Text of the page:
Irish Water ordered to investigate Clifden water quality

Irish Water has been ordered to carry out a full investigation into water quality issues in Clifden by the Environmental Protection Agency.

Residents of the town have, for the more than 12 months, been experiencing problems with the quality of their water supply. A report carried out by Tullyvogheen and Cúirt Cregg residents showed the presence of coliforms - a bacteria which indicates the presence of pathogenic organisms of fecal origin may be present in the water - and other contaminants.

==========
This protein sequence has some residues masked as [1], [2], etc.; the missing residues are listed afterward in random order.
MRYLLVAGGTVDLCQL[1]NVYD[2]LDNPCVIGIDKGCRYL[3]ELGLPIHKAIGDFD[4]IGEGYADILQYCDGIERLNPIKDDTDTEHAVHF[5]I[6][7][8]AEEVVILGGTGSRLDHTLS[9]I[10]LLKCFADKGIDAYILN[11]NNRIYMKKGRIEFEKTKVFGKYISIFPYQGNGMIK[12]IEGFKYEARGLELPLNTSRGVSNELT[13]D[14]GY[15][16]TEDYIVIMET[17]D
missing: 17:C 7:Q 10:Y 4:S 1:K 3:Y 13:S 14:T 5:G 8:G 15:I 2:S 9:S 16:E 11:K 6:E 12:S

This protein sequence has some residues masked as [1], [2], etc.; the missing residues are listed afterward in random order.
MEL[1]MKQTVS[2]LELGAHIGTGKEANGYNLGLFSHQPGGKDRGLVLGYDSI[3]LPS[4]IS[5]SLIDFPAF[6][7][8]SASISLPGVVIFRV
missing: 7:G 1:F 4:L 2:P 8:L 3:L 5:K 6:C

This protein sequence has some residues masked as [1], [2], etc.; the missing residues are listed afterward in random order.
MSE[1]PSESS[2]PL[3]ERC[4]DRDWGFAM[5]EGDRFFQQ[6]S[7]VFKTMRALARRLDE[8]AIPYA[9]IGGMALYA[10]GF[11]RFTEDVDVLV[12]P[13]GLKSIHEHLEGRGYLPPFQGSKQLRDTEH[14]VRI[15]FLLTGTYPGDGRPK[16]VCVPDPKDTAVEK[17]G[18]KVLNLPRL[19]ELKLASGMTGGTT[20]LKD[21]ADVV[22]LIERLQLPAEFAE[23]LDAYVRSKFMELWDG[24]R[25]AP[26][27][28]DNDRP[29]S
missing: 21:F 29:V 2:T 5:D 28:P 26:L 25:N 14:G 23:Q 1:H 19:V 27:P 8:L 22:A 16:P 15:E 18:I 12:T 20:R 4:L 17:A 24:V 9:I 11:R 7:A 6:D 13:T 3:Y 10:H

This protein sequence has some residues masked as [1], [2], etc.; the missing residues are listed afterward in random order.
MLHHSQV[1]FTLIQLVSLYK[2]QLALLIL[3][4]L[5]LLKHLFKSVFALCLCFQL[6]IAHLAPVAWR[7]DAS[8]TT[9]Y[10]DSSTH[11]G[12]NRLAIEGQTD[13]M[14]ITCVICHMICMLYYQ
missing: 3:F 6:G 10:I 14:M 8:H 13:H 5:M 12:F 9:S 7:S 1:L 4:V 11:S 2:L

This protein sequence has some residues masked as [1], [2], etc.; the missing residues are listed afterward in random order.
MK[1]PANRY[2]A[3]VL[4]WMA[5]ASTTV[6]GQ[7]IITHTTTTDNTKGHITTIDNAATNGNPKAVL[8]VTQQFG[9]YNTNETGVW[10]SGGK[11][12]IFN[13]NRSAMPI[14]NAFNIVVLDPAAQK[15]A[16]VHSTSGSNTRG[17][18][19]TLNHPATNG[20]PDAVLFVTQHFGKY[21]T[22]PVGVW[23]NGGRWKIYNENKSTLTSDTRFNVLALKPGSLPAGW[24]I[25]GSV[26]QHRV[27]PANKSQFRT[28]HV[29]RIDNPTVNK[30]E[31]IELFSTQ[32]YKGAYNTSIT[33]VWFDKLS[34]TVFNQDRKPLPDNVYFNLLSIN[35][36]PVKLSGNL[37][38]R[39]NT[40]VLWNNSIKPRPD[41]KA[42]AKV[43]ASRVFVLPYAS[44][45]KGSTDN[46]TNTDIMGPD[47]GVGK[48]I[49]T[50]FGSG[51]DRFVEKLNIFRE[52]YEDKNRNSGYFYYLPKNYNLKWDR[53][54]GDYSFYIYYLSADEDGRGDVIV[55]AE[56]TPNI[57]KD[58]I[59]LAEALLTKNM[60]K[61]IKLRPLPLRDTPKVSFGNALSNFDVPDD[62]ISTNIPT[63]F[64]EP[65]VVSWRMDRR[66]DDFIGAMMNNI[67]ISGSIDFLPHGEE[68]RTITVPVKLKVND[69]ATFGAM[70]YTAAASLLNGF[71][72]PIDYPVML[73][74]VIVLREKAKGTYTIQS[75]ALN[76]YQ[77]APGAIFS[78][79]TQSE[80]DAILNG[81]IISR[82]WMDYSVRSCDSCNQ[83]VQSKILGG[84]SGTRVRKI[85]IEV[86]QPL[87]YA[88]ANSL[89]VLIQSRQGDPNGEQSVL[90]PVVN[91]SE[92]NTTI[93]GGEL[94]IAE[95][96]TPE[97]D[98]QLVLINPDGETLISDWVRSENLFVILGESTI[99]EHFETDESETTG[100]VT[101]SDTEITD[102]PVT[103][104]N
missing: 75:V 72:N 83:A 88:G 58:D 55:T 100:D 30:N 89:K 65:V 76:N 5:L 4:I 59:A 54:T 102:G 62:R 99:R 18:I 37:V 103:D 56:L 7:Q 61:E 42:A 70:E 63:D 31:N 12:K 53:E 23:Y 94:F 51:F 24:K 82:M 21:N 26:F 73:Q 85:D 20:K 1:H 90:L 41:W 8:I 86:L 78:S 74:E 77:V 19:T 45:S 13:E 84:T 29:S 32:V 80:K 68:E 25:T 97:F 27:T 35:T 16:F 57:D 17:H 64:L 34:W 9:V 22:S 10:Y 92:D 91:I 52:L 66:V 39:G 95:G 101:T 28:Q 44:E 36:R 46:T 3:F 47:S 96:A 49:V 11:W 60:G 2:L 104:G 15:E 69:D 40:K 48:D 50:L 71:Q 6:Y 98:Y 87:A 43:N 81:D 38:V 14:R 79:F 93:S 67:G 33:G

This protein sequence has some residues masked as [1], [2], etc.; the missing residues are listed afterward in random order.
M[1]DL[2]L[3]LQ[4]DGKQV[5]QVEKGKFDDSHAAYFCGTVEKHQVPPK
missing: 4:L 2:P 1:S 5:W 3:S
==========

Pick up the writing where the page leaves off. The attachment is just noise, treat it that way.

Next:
Following a campaign by local residents and activist groups, and representations from Sinn Féin county councillor Tom Healy, the EPA ordered Irish Water to launch the investigation. In the meantime it is understood that clean drinking water is to be provided by means of tankers.

Cllr Healy also informed the HSE of the water situation but said “to date there has been no reply” from the executive.

Cllr Healy was critical of Irish Water, describing as a “worrying precedent” that the organisation “did not step up to its obligations on its own initiative” regarding this issue.

“Clean drinking water is a human right,” said Cllr Healy. “That the authorities involved have delayed the issue by referring responsibility to each other has caused no end of upset to Clifden residents. This is unacceptable. It is my hope this issue be concluded as quickly as possible.”

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